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IO timing is of more concern than internal timing, because as you say, the tools are "good at it". Having said that, the tools are only as good as your constraints; you can reliably count on getting back the same errors you specified, just as you can reliably count on getting back, post-synthesis/PAR the same logic bugs that you didn't discover in rtl verification. According to Wilson Research survey that Mentor Graphics commissioned, timing errors are second only to logic errors as the cause of re-spins... ASIC or FPGA, no matter, you just spend less money and time re-spinning an FPGA. It is important to remember that the timing constraints are applied on the front-end of PAR as an input, and checked on the back-end against the PAR netlist results. That only guarantees that you got back what you specified.... miss a specification, or wrongly specify it otherwise, and you will likely have issues in hardware (#3 above). Minimizing clock domains and utilizing sequential design techniques are the best ways to avoid errors. Avoid transparent latches at all costs (sometimes you can't), and be diligent on clock domain crossings... you can "IGNORE" clock domain crossings in your constraint file if you have guaranteed, through design review and/or CDC tools, proper crossing techniques (i.e. Satisfy Nyquist... both of these are addressed in #4 above)

If you have built agents (UVM terminology... think "BFM" if not familiar with UVM) properly with timing, normally configured "OFF" for functional sim, and turned "ON" for the post-PAR netlist sim with back-annotation, you can find IO timing errors. Having said that, you are at the behest of the board designer to have provided the proper IO constraints... the agent to which you interface (a DSP, CPU, whatever) will have specifications for how the signals are delivered/received (min and max skews/timing), the trace will have some amount of delay (hopefully, "negligible", but easily accommodated in the top-level TB) and your ASIC/FPGA IO will have to accommodate the numbers the board designer gave you. If you are "in spec" and the agent timing is implemented properly, and you are having failures at the IO (maybe your verification person wrote assertions to capture these errors), you and the board designer are going to need to review his timing analysis. Point is, you/me prefer to do this in a back-annotated simulation where you have the visibility you need, not in the lab where you have to use scopes, etc.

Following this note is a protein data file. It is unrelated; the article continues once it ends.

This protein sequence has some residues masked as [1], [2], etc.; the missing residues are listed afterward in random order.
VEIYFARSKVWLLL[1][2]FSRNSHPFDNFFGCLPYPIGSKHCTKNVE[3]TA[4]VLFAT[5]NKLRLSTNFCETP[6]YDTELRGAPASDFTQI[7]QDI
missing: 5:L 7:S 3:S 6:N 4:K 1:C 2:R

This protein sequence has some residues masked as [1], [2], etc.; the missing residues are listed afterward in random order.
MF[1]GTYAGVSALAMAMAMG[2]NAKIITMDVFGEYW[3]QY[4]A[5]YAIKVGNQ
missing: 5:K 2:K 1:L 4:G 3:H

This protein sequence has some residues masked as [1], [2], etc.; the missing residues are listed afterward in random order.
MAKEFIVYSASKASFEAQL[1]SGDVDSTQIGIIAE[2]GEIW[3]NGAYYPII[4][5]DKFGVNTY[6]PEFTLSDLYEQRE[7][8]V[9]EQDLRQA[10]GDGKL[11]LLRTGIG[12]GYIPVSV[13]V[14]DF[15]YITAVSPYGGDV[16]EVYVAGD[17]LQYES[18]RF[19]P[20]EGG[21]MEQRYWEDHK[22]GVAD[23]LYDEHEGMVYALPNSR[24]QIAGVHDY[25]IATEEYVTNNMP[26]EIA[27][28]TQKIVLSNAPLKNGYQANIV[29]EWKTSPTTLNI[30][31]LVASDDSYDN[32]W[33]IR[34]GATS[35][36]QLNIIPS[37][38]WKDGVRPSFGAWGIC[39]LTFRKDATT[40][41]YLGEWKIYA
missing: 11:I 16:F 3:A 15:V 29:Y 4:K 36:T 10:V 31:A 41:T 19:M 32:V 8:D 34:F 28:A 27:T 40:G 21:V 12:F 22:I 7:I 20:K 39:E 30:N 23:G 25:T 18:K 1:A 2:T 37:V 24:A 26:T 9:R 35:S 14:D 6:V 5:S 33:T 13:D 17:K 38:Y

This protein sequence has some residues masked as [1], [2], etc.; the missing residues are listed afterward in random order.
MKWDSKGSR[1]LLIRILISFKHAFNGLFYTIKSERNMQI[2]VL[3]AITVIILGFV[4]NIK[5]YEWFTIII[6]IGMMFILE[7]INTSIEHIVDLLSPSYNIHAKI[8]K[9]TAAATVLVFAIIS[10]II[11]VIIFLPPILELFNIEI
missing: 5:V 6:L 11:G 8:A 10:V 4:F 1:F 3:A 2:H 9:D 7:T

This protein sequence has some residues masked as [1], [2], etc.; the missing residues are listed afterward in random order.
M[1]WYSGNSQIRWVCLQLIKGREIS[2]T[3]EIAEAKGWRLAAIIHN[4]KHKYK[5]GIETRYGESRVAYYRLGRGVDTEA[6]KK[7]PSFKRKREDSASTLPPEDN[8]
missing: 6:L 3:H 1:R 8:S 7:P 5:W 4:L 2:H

I would suggest, unless you are responsible for integration too, that your goal is to stay out of the lab, and you do that by having a robust verification environment that allows you to find logic bugs and, maybe, timing errors.

Having said all of that, I don't think most people do back-annotated simulations until they have a HW issue and suspect timing.... it is nice though if the TB is already created to simulate with constrained-random timing based on the specifications.